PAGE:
The Socialist 22 February 2006 |
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Why rural workers need socialism
AS RURAL workers feel capitalism's effects acutely, the Socialist
Party's influence is spreading into rural parts of England and Wales.
A resolution dealing with rural poverty was discussed and passed at
the Socialist Party's recent Congress.
JIM LOWE of Exeter Socialist Party writes.
RURAL POVERTY is endemic in Britain. The decline of agriculture, the
increasing malign power of the supermarkets and closures of services
linked to deregulation and privatisation exacerbate the problem.
Capitalism is the root cause.
As well as unemployment, low wages and a crippling shortage of
affordable housing, public transport is in a woeful state. Privatisation
has led to closures of many more rail links; bus privatisation has had
Some towns and villages only get one bus a week to the 'big' town. If
you live in a village and cannot afford a car, life is difficult. Local
services such as general stores, post offices and pubs are disappearing
from the countryside faster than it took 'law and order' toffs to break
the hunting ban.
Meanwhile the running down of Post Offices and the mass closure of
rural, semi-rural and suburban post offices has led the service's
reliability and frequency to decline.
'Second homers' (who often pay reduced council tax on a second - or
third or fourth - home) have invaded rural areas and created vastly
increased house prices and ghost towns/villages.
The lack of council housebuilding (in south-west England alone 15,742
are sold off per year and not replaced) and the decline of service,
industry and agriculture sectors means many people cannot live and work
where they are born. The rural south west has the highest number of
homeless families outside the south east - the average house price is
eight times the average household income!
Other people, such as the shipyard workers of Appledore, North Devon,
cannot live in the town they work in. The place suffocates under a mass
of pottery and craft shops for posh weekenders in what was once a proud
maritime industrial town.
This has led to crushing poverty in places like Cornwall, where the
low price of tin has destroyed the tin-mining industry. Lost jobs are
replaced by low-paid 'McJobs' either in shops, call centres or in
Tourism, so often touted by capitalists as a way of replacing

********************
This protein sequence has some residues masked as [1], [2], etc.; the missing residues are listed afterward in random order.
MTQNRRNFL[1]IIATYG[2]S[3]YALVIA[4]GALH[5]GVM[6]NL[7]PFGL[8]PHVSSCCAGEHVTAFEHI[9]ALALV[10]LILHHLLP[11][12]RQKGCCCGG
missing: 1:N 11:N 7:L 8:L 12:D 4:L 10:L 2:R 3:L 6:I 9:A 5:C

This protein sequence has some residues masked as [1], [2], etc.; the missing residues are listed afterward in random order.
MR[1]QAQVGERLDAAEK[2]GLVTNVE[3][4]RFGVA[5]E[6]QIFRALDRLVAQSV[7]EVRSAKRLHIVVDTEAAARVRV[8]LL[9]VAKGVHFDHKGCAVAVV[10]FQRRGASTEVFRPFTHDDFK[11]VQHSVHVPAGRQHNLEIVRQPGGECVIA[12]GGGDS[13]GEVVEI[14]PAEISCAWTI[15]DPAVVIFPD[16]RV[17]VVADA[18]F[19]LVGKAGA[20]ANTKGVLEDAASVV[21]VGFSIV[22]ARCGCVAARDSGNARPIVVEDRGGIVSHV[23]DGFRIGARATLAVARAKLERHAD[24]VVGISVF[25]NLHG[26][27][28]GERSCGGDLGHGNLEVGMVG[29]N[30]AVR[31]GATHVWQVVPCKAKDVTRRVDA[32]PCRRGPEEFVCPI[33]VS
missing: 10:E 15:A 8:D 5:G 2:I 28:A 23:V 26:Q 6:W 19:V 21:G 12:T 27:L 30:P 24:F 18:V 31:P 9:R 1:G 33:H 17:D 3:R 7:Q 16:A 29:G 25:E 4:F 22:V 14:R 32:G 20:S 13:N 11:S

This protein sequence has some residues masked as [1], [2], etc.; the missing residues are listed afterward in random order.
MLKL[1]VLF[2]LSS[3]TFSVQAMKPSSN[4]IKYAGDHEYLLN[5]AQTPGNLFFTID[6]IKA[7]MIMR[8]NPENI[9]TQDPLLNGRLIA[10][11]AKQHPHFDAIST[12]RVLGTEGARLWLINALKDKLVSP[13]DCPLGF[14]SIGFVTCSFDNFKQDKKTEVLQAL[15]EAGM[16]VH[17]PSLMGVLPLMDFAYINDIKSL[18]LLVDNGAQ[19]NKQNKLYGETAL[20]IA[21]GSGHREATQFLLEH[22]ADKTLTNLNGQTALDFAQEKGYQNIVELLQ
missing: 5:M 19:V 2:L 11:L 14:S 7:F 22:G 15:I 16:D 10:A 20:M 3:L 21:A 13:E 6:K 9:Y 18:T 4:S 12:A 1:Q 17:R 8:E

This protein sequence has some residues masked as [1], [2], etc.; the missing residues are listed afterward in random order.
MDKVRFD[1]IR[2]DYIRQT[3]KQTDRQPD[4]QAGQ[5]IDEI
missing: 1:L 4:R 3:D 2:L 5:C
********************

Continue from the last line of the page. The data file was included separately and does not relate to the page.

well-paid unionised jobs, offers insecure seasonal work at rock-bottom
wages (some barely legal, some not legal) with as little holiday
entitlement, sick pay/leave etc. as the employer can get away with.
Dairy/cattle farmers predominate in the south west; many struggle to
get by if they own small farms. Supermarkets find these small farms easy
to squeeze and intimidate. They make unreasonable demands especially in
terms of price.
Failure to comply often results in farmers being 'blacklisted' - no
supermarket will deal with them again. Combined with the isolation of
farmers from each other and the uselessness of the
agribusiness-dominated National Farmers Union (NFU), the supermarkets
have a stranglehold.
Only the nationalisation of the supermarkets could ensure food which
is produced in the interests of the whole population and not to boost
the supermarkets' profits. Food quality and safety is at present
subordinated to the pursuit of profit, which dictates that food looks
good if nothing else.
Ensuring that only good-looking food arrives on the shelves involves
wasting food that isn't deemed attractive enough and the indiscriminate
use of chemicals, which may be harmful to human health and the
A nationalised supermarket industry would be able to provide cheap
and nutritious food and a guaranteed income for farmers both in Britain
and in the third world.
In many villages (in Cornwall, the north-east and Scotland
especially) fishing is a vital industry, providing jobs for other
services (such as boat repairing). However, the productivity of the seas
is falling, because the numbers of fish are.
The Newfoundland fishery, previously one of the world's most
productive, is now barren. The North Sea and North Atlantic are heading
that way. The primary reason is over-fishing, which the large trawlers
contribute to disproportionately.
The quotas imposed by the EU Common Fisheries Policy do not stop
this, but instead drive the small boats to the wall. This has the effect
of economically and socially depressing the fishing villages.
The only answer to these problems is a democratic rationally planned
economy where fishing is maintained at an optimum level to maximise
yield while sustaining (or increasing) fish stocks and the numbers of
The market's logic is to distribute resources based on what's
profitable. It is not profitable to run rural bus services, post
offices, schools, hospitals and shops. When the market is king, the
rural working class will suffer from a poverty of services as well as
jobs, housing and money.
A planned economy is the only way to ensure that people living in
rural areas have access to these things which are their right.
In order to gain support for the ideas of socialism we must gain the
respect and the trust of people living in rural areas. We can do this by
our normal campaigning work but also by making a stand on the issues